> code compiles with '-ansi' flag on Linux/gcc.
    > I don't see any reason why it should not be valid.


    hey i dont find ne thng wrong in ur problem..........bt surely this
    thng cannot b realised in practical situation......rest its ok.tk cr
    bye
     
    muks, Jun 6, 2008
    #5
  6. Raman

    Dan Guest


    >hey i dont find ne thng wrong in ur problem..........bt surely this
    >thng cannot b realised in practical situation......rest its ok.tk cr
    >bye


    I have seen #defines that turn on and off structure members to save memory,
    and one even turned all the members off.
     
    Dan, Jun 8, 2008
    #6
  7. Raman

    Ian Collins Guest

    rahul wrote:
    > On Jun 6, 2:32 pm, Raman <> wrote:
    >> Hi All,
    >>
    >> Is it valid:
    >>
    >> struct test{
    >>
    >> };
    >>
    >> I mean, Can we have a struct containing no members? Is this a an
    >> incomplete-type?
    >>
    >> Please provide your expert comments.
    >>
    >> Thanks,
    >> Raman Chalotra

    >
    > I don't see anything wrong with the declaration. Though this stuff
    > does not look like it can have any practical applications.
    > The standard does not mandate declaring a member in a structure. This
    > code compiles with '-ansi' flag on Linux/gcc.
    > I don't see any reason why it should not be valid.


    Are you sure you weren't compiling as C++?

    --
    Ian Collins.
     
    Ian Collins, Jun 8, 2008
    #7
  8. Raman

    Raman Guest

    On Jun 6, 4:56 pm, Flash Gordon <> wrote:
    > rahul wrote:
    > > On Jun 6, 2:32 pm, Raman <> wrote:
    > >> Hi All,

    >
    > >> Is it valid:

    >
    > >> struct test{

    >
    > >> };

    >
    > >> I mean, Can we have a struct containing no members?

    >
    > No.
    >
    > >> Is this a an
    > >> incomplete-type?

    >
    > No.
    >
    > >> Please provide your expert comments.

    >
    > >> Thanks,
    > >> Raman Chalotra

    >
    > > I don't see anything wrong with the declaration.

    >
    > Then you need to look at the standard more carefully:
    > 6.7.2.1 Structure and union specifiers
    > Syntax
    > 1 struct-or-union-specifier:
    > struct-or-union identifieropt { struct-declaration-list }
    > struct-or-union identifier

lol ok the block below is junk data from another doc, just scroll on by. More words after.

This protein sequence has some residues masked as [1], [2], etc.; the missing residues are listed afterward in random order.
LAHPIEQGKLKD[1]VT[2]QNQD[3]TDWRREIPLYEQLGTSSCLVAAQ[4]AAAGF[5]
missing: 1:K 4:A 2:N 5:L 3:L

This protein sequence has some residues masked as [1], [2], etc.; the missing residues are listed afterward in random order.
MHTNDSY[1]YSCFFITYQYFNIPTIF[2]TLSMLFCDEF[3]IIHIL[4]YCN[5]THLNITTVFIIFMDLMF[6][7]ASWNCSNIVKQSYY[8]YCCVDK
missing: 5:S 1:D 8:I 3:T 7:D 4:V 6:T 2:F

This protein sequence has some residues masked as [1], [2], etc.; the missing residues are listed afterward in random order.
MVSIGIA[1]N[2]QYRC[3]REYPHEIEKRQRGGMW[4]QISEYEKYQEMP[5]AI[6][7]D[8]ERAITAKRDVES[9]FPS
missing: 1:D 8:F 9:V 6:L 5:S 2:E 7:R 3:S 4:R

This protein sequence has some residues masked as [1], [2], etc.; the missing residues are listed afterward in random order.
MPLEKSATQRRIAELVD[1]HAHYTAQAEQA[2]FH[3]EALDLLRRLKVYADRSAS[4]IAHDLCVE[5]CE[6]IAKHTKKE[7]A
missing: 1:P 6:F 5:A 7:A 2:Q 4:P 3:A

>
    > struct-or-union:
    > struct
    > union
    >
    > struct-declaration-list:
    > struct-declaration
    > struct-declaration-list struct-declaration
    >
    > Note that a struct-declaration-list ALWAYS has a struct-declaration!
    >
    > > Though this stuff
    > > does not look like it can have any practical applications.
    > > The standard does not mandate declaring a member in a structure.

    >
    > Wrong. From N1256:
    >
    > > This
    > > code compiles with '-ansi' flag on Linux/gcc.

    >
    > That does not make it procude all required diagnostics. You need '-ansi
    > -pedantic' at which point it gives a warning. Note that a warning is
    > sufficient to meet the standards requirement for "invalid" code (a puch
    > in the face could also qualify, but I don't think an implementation that
    > did this would be very popular)
    >
    > > I don't see any reason why it should not be valid.

    >
    > See above.
    >
    > An imcomplete type would be
    > struct test;
    > --
    > Flash Gordon


    HI,

    Yes, and
    1. we cant apply sizeof to incomplete types.
    2. what if we create array of this struct(incomplete), every element
    having same mem address....which is probably violation of array
    concept in itself.

    Thanks,
    Raman Chalotra
     
    Raman, Jun 9, 2008
    #8
  9. Raman

    Flash Gordon Guest

    Raman wrote, On 09/06/08 10:41:

    <snip>

    > Yes, and
    > 1. we cant apply sizeof to incomplete types.


    True.

    > 2. what if we create array of this struct(incomplete), every element
    > having same mem address....which is probably violation of array
    > concept in itself.


    It is an error that the compiler is required to diagnose (produce a
    warning, error or tattoo the appropriate clause of the standard on some
    part of your body for).
    --
    Flash Gordon
    Inventor of strange and unusual diagnostics
     
    Flash Gordon, Jun 9, 2008
    #9